Tools using AI can also span a range of sources and formats, such as data gathered by individuals and communities. This can unite the data of more ongoing conservation work. It could also help to train AI systems to improve the analysis of emerging trends for threatened wildlife.

Feedback from the public showed that New Zealanders thought AI was one of the technologies with the most promise to support biodiversity efforts. As long as it was data-enabled, safe and transparent.

Genetic technologies

Genetic technologies refer to any tool that aims to examine, make, or adapt genetic material – such as DNA. This material is found in the cells of all living things. It carries information about its characteristics and functions.

These allow us to examine the genetic material of plants, animals and bacteria. In recent years, this has provided clues on how we might edit genes to promote health and combat disease.

We could also apply them to samples taken from the environment to create a more detailed picture of our wildlife and their ecosystems than ever before.

The Briefing discusses a range of different ways these technologies could be applied. This is to support public debate on how and why they might be used.

Gene editing can be a sensitive topic, especially in relation to taonga species. But submitters suggested in their feedback that they may be worth reviewing for pests such as rats and possums.

How the public had their say on the Briefing

We took several steps to engage with the public and create the final Long-Term Insights Briefing for 2023:

Step 1: Work understand the drivers and trends in biodiversity

We worked with a range of experts inside and outside of government. This work showed technology was an important driver that could be game-changing for biodiversity protection.

Step 2: Consultation to agree the briefing topic

In October 2021, we consulted on the proposed topic for the briefing: ‘How can innovation in the way we use information and emerging technology help biodiversity thrive?’

Most submissions supported the topic. However, submitters also noted the need for:

  • understanding the risks of using technologies,
  • good governance and decision-making to support its use.

Step 3: Workshops to develop ideas

In March 2022, we held a futures-thinking workshop. We used a scenario-sketching tool to produce options for potential futures. We also created a log of risks and opportunities.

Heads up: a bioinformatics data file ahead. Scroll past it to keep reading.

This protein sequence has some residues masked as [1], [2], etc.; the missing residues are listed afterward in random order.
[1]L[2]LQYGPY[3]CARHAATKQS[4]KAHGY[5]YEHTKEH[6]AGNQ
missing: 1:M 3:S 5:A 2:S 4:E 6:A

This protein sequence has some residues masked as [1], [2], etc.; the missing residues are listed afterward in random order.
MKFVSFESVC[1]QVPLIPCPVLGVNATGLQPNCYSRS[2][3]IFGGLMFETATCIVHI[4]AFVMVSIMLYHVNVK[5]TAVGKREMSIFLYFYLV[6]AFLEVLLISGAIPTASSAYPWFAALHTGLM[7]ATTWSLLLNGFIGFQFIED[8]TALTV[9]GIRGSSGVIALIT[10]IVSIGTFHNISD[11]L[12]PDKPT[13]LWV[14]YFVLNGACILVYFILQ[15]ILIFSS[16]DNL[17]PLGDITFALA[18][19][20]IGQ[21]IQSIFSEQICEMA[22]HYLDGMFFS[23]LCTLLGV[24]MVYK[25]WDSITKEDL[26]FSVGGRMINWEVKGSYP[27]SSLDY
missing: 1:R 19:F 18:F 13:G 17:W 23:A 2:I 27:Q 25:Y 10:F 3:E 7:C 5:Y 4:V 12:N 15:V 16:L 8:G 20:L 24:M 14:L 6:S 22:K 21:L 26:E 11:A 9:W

The most common insight was that the systems that support the use of technology and information have a huge impact on its success or failure.

Step 4: Refining the topic and consultation on the briefing draft

Based on consultation feedback, we refined the proposed topic to: How can we help biodiversity thrive through the innovative use of information and emerging technologies?

We prepared a draft LTIB for consultation using insights from earlier consultation, workshop, and research. The feedback showed the opportunities that may be found in a selection of emerging technologies.

Feedback was gathered through online survey and email. Submitters could answer some or all of 14 questions to guide their responses or provide free-form comments.

Step 5: Final Briefing launched

The responses to the second consultation provided valuable feedback on the draft Briefing. The draft was updatedand strengthened to reflect the submissions received. 

Three areas to transform our work stood out as having strong promise for conservation. These are detailed in the final briefing with a look at their current state, future uses, benefits, and limitations.

Ministers presented the final Long-Term Insight Briefing to Parliament on 29 March 2023.

It has been referred to the Governance and Administrative select committee for examination. They will report back to Parliament about the LTIB by 11 August 2023.

DOC and LINZ are now likely to engage further with the public on this topic to plan the next steps.

Read more about the process (PDF, 754K)